Frontier intimacies and estrangements: Amanda Nettelbeck, ‘Proximate Strangers and Familiar Antagonists: Violence on an Intimate Frontier’, Australian Historical Studies, 47, 2, 2016, pp. 209-224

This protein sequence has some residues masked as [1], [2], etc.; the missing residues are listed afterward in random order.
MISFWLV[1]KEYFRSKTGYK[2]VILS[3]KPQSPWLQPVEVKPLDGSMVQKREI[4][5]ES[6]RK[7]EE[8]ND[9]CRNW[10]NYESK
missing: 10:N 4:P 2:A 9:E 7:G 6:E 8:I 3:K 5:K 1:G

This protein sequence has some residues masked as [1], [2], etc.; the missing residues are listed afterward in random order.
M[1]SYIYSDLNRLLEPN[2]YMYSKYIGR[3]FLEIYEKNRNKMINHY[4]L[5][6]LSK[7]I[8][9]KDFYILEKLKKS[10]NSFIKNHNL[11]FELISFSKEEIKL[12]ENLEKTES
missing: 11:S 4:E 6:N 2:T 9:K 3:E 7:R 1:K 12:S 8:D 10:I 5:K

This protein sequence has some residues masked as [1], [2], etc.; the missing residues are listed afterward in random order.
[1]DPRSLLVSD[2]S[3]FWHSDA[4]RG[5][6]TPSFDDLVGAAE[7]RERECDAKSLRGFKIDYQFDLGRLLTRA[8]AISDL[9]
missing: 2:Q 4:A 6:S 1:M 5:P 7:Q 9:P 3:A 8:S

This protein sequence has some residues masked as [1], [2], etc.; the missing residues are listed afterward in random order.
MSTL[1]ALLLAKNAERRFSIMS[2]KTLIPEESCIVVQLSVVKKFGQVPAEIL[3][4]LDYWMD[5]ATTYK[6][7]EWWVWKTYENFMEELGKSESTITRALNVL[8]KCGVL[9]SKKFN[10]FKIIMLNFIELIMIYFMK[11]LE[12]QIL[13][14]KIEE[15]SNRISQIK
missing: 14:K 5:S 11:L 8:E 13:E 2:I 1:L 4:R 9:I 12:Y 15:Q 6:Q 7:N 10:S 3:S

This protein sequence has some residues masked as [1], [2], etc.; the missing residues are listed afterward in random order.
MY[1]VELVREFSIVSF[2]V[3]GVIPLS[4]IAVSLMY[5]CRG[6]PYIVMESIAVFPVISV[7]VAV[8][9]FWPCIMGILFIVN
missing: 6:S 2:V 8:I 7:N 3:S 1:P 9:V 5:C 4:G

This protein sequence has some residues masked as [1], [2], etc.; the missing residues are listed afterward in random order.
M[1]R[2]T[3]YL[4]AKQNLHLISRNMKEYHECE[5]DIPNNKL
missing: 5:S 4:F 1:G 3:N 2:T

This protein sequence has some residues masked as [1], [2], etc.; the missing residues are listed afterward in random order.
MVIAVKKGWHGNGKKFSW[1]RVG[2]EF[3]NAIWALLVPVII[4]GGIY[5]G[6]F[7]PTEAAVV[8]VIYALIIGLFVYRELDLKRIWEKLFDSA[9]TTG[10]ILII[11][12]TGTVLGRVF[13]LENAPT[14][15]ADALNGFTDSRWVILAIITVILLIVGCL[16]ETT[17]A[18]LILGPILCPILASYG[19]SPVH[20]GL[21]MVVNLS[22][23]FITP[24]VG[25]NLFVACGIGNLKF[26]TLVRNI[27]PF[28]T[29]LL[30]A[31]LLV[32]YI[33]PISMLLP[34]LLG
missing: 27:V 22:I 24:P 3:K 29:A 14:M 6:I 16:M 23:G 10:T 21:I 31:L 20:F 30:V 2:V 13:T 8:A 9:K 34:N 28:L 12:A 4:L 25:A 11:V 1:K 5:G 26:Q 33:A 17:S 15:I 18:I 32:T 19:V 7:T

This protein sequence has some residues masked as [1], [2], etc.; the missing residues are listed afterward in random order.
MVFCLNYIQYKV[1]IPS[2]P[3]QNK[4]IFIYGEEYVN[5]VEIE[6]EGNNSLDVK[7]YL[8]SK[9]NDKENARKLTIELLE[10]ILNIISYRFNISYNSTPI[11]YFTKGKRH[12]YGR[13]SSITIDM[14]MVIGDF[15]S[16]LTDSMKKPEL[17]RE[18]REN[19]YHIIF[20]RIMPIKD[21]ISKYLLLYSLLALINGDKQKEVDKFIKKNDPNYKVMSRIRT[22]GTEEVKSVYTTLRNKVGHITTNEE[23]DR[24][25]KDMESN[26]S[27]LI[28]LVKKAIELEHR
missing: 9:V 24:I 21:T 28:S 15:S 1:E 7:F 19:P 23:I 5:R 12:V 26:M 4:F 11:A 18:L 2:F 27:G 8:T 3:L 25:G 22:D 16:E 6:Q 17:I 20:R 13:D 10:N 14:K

Abstract: A generation of scholarship on the experiences of the frontier—spanning models of violent conflict to various kinds of intimacy—has been highly influential in building a nuanced picture of Australia’s colonial race relations. Regionally-focused histories provide a valuable avenue for bringing these models of frontier historiography together within the same frame, because it is at the localised level of social relations that the cross-hatched intersections between violence and intimacy can emerge into clearest view. This article traces the threads of cross-cultural encounter on one Australian frontier to assess how violent conflict could arise as much from conditions of inter-connectedness and familiarity as from conditions of strangeness and fear, and to ask, under such conditions, what kinds of frontier violence drew the intervention of the law.
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